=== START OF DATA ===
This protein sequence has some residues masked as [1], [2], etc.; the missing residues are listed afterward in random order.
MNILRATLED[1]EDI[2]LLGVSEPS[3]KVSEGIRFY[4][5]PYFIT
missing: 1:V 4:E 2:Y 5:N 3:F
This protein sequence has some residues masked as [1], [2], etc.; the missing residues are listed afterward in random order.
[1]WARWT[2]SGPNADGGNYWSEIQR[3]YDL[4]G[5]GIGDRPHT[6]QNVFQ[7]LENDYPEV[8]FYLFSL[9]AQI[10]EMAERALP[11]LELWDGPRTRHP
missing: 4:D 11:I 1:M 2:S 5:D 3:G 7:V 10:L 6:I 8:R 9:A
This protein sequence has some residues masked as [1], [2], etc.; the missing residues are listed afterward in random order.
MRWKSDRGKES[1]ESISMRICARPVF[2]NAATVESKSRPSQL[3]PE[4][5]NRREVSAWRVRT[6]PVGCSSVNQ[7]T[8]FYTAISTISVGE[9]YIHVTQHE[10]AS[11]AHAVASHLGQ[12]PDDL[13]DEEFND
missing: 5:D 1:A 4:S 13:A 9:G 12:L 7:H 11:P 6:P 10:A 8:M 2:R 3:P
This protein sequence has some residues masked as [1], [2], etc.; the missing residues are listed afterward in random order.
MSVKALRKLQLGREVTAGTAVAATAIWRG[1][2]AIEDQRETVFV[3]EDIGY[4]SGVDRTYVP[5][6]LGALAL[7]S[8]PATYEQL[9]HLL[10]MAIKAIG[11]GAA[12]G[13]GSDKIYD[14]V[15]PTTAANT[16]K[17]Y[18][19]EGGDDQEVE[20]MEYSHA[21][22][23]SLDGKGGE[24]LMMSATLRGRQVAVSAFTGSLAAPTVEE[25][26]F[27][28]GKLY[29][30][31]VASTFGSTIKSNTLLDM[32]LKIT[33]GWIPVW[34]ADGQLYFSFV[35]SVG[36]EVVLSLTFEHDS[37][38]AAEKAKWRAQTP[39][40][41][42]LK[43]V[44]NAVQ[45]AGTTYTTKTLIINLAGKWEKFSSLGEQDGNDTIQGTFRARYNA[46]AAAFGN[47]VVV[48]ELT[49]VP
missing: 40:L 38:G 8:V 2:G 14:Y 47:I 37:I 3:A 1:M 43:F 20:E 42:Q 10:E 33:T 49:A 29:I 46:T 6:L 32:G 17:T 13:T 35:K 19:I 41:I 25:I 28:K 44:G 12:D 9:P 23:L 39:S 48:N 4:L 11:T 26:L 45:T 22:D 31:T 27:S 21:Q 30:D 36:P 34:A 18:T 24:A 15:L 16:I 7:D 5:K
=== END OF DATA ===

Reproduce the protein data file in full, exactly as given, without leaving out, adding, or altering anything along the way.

This protein sequence has some residues masked as [1], [2], etc.; the missing residues are listed afterward in random order.
MNILRATLED[1]EDI[2]LLGVSEPS[3]KVSEGIRFY[4][5]PYFIT
missing: 1:V 4:E 2:Y 5:N 3:F
This protein sequence has some residues masked as [1], [2], etc.; the missing residues are listed afterward in random order.
[1]WARWT[2]SGPNADGGNYWSEIQR[3]YDL[4]G[5]GIGDRPHT[6]QNVFQ[7]LENDYPEV[8]FYLFSL[9]AQI[10]EMAERALP[11]LELWDGPRTRHP
missing: 4:D 11:I 1:M 2:S 5:D 3:G 7:V 10:L 6:I 8:R 9:A
This protein sequence has some residues masked as [1], [2], etc.; the missing residues are listed afterward in random order.
MRWKSDRGKES[1]ESISMRICARPVF[2]NAATVESKSRPSQL[3]PE[4][5]NRREVSAWRVRT[6]PVGCSSVNQ[7]T[8]FYTAISTISVGE[9]YIHVTQHE[10]AS[11]AHAVASHLGQ[12]PDDL[13]DEEFND
missing: 5:D 1:A 4:S 13:A 9:G 12:L 7:H 11:P 6:P 10:A 8:M 2:R 3:P
This protein sequence has some residues masked as [1], [2], etc.; the missing residues are listed afterward in random order.
MSVKALRKLQLGREVTAGTAVAATAIWRG[1][2]AIEDQRETVFV[3]EDIGY[4]SGVDRTYVP[5][6]LGALAL[7]S[8]PATYEQL[9]HLL[10]MAIKAIG[11]GAA[12]G[13]GSDKIYD[14]V[15]PTTAANT[16]K[17]Y[18][19]EGGDDQEVE[20]MEYSHA[21][22][23]SLDGKGGE[24]LMMSATLRGRQVAVSAFTGSLAAPTVEE[25][26]F[27][28]GKLY[29][30][31]VASTFGSTIKSNTLLDM[32]LKIT[33]GWIPVW[34]ADGQLYFSFV[35]SVG[36]EVVLSLTFEHDS[37][38]AAEKAKWRAQTP[39][40][41][42]LK[43]V[44]NAVQ[45]AGTTYTTKTLIINLAGKWEKFSSLGEQDGNDTIQGTFRARYNA[46]AAAFGN[47]VVV[48]ELT[49]VP
missing: 40:L 38:G 8:V 2:G 14:Y 47:I 37:I 3:A 1:M 43:F 20:E 42:Q 10:E 33:T 49:A 29:I 46:T 6:L 32:G 17:T 13:T 35:K 19:I 41:I 25:I 28:K 44:G 12:D 9:P 23:L 39:S 48:N 4:L 11:T 26:L 45:T 22:D 31:T 27:S 21:Q 30:D 36:P 34:A 18:T 24:A 15:L 16:I 7:D 5:K